It was a recent Tuesday morning, and Mark Philippi, the former UNLV strength and conditioning coach — the seventh Strongest Man in the World in 1997 — said he literally had come to a crossroads.
If he went one way, he soon would be back in civilization. If he went the other way, he soon would be in Georgia.
Not the Georgia north of Florida. The Georgia north of Azerbaijan, the crossroads of southwest Asia and southeastern Europe, part of the former Soviet Union.
Mark Philippi was a long way from home.
Starting Aug. 5, he’ll be at the Summer Olympic games in Brazil.
It almost seemed like one of those “Hangover” movies in reverse. A friend of a friend called, or something like that, and next thing you know he’s in Azerbaijan — not hanging out with Mike Tyson or Zach Galifianakis, but providing strength and conditioning to the Azerbaijan Greco-Roman and freestyle wrestlers.
Philippi is based in Goygol, a small city with a population of about 37,000. He said there are no Buffalo Wild Wings in Goygol, but they are putting in a Starbucks.
Goygol is about 10 kilometers (six miles) south of Ganja, Azerbaijan’s second largest city. Ganja has a population of more than 800,000. It was called Elizabethpol during the Russian Empire. (No, Snoop Dogg is not training in Ganja, which means “treasure” in Persian.)
Goygol has a secluded lake in the mountains.
Secluded lakes in mountains far removed from the nearest Starbucks are a good place to train Olympic wrestlers.
Mark Philippi has his own gym in Las Vegas, the Philippi Sports Institute on South Tenaya Way. Troy Tulowitzki used to train there during the offseason when he was with the Colorado Rockies. The Azerbaijan wrestlers, it can be assumed, have never heard of Troy Tulowitzki, or the Colorado Rockies.
But sometimes, at the end of the day, when the Azerbaijan wrestlers feel they’ve worked up a good lather and have had a good workout, they will stand and cheer for Mark Philippi. He said you usually don’t get that with Troy Tulowitzki or the other American athletes he trains.
After training, everybody sits down to eat chicken and lamb.
“I’ve enjoyed it,” said the 53-year-old strongman, who was born in Wisconsin and played football at Montana Tech. “It has gotten me back into doing what I like to do, which is coaching and having an influence on the outcome of athletic performance. It’s probably been hardest on my wife Tracey, the way I’m juggling things. But I’ve enjoyed it, it’s been good.
“Hopefully the results will be good, too.”
Ah, the results. Azerbaijan shares a southern border with Iran, where amateur wrestling is akin to the NFL. Many Azerbaijan wrestlers have Iranian ancestry, Philippi said. They live and breathe amateur wrestling. They eat lots of chicken and lamb.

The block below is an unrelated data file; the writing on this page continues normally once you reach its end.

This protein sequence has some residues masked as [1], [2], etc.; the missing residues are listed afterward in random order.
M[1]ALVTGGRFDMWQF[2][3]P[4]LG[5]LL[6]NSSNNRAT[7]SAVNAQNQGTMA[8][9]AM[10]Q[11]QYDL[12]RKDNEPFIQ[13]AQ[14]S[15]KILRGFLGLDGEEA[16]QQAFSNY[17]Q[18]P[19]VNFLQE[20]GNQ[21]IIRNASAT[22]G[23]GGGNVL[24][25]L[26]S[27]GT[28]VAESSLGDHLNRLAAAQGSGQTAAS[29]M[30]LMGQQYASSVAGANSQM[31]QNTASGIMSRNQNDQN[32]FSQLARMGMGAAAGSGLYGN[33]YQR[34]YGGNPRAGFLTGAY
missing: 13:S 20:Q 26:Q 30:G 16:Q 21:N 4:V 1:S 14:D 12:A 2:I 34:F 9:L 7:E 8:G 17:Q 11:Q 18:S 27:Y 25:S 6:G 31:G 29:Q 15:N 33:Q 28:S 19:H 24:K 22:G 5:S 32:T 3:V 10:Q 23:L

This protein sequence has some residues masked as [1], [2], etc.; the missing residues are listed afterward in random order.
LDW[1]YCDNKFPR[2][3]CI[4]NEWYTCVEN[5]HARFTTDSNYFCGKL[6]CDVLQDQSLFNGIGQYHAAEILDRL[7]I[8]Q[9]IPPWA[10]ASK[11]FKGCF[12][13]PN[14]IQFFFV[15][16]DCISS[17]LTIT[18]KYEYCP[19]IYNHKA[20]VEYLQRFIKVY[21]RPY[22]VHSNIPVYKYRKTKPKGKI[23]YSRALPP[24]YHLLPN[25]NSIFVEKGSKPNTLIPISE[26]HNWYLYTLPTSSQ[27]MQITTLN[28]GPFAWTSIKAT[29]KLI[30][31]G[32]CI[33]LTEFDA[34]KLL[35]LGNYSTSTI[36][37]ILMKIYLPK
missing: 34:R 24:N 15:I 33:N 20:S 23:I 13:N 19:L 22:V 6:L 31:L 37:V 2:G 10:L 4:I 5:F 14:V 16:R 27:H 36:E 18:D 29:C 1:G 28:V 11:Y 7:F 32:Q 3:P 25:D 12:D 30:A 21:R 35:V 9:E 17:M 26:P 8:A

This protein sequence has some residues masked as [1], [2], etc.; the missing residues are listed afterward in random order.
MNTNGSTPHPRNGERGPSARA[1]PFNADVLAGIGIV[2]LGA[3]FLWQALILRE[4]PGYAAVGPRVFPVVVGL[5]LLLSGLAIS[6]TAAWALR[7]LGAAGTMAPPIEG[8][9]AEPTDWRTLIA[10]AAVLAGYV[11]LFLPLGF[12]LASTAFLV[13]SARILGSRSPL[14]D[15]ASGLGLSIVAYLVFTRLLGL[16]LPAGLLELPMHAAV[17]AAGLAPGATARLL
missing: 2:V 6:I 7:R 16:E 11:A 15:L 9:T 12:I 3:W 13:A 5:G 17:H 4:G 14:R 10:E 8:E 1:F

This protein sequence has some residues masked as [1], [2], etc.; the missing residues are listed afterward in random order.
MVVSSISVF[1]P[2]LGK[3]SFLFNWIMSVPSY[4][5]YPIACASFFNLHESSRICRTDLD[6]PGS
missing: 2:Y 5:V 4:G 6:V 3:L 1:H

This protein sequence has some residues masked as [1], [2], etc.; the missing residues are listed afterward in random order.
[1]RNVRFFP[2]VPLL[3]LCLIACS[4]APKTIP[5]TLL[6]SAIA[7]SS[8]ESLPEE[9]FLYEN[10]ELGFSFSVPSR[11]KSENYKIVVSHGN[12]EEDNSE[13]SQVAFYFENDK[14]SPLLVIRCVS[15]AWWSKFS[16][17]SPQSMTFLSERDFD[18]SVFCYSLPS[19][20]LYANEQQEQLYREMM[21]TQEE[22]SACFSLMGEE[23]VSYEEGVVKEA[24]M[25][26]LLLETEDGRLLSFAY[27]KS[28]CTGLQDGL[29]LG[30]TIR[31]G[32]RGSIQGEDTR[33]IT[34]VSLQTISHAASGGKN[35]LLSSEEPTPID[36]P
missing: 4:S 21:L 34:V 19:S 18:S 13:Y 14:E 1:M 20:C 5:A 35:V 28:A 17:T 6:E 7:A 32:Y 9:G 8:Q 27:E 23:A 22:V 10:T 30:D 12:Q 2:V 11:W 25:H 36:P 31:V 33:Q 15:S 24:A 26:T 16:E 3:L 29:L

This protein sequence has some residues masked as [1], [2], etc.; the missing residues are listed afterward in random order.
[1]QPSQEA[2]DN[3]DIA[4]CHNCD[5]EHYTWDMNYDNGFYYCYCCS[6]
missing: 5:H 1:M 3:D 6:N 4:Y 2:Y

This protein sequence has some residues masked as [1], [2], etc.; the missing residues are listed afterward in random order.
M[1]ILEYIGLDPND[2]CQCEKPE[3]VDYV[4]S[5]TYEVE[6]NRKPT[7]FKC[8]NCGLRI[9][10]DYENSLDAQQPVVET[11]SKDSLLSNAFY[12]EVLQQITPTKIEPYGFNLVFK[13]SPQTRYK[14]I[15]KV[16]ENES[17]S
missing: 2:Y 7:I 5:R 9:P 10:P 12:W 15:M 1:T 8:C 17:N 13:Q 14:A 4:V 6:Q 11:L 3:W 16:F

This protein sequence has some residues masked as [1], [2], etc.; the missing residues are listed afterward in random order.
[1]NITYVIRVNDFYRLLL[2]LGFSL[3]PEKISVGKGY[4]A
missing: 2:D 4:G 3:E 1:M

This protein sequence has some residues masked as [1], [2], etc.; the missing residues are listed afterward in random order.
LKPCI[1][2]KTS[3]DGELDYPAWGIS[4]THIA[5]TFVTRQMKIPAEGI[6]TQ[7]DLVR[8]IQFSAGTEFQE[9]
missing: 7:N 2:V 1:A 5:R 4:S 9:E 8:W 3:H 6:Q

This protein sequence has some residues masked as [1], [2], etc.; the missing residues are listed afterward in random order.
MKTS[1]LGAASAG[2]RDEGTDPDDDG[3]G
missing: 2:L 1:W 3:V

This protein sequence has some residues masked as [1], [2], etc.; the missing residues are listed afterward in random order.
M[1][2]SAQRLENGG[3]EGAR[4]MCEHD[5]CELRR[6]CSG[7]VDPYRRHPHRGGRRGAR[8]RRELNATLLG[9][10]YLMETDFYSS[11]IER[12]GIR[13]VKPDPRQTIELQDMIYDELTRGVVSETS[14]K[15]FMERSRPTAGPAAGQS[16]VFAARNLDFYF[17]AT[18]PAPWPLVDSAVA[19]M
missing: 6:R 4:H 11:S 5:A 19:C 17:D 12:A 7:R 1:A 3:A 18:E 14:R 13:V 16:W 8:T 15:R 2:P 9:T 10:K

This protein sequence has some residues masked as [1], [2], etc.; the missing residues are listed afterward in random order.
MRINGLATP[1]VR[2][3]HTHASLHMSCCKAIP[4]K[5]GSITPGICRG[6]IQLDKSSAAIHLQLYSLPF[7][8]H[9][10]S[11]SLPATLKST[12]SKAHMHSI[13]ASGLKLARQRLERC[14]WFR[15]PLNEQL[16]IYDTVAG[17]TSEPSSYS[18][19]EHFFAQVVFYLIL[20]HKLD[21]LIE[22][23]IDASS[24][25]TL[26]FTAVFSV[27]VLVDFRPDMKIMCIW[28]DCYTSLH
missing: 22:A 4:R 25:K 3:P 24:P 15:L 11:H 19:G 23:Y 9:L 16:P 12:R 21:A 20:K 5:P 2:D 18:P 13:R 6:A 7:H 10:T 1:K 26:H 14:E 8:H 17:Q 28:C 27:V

Results are expected.
“There’s pressure,” Philippi said with a nervous chuckle.
The vice president of the Azerbaijan wrestling federation recently spoke with the wrestling team about expectations in Rio, he said. The translator (sort of) made it clear what was expected.
“One top guy,” Philippi said. “I don’t need silver. I don’t need bronze. The expectation is to win gold.”
There is precedent for winning gold.
Haji Aliyev, 57 kilograms (125 lb.) class, won the 61 kg gold medal at the 2015 world championships in Las Vegas. Toghrul Asgarov and Sharif Sharifov, wrestling in the 66 kg and 86 kg divisions in London, took Olympic gold back to the mountainous regions. Khetag Gazyumov, 97 kg, is a multi-time world champion and was an Olympic bronze medalist in 2008 and 2012.
These are Azerbaijan’s best wrestlers, Philippi said. The head coach is Saypula Absaidov, a former Russian Olympic champion. Amateur wrestling is pretty big in Russia, too.
Four years ago in London, the Azerbaijan wrestling team won seven medals and made a Febreze commercial. The only nations that won more wrestling medals were Russia, Japan and Iran. The United States was fifth on the medal chart, right behind Azerbaijan.
In addition to chicken and lamb on the training table, and a Formula One race that was held in the capital city of Baku in June — and that Febreze commercial notwithstanding — Mark Philippi said Azerbaijan still is best known for two things: petroleum and amateur wrestling.
Results are expected, he said.
Las Vegas Review-Journal sports columnist Ron Kantowski can be reached at email@example.com or 702-383-0352. Follow him on Twitter: @ronkantowski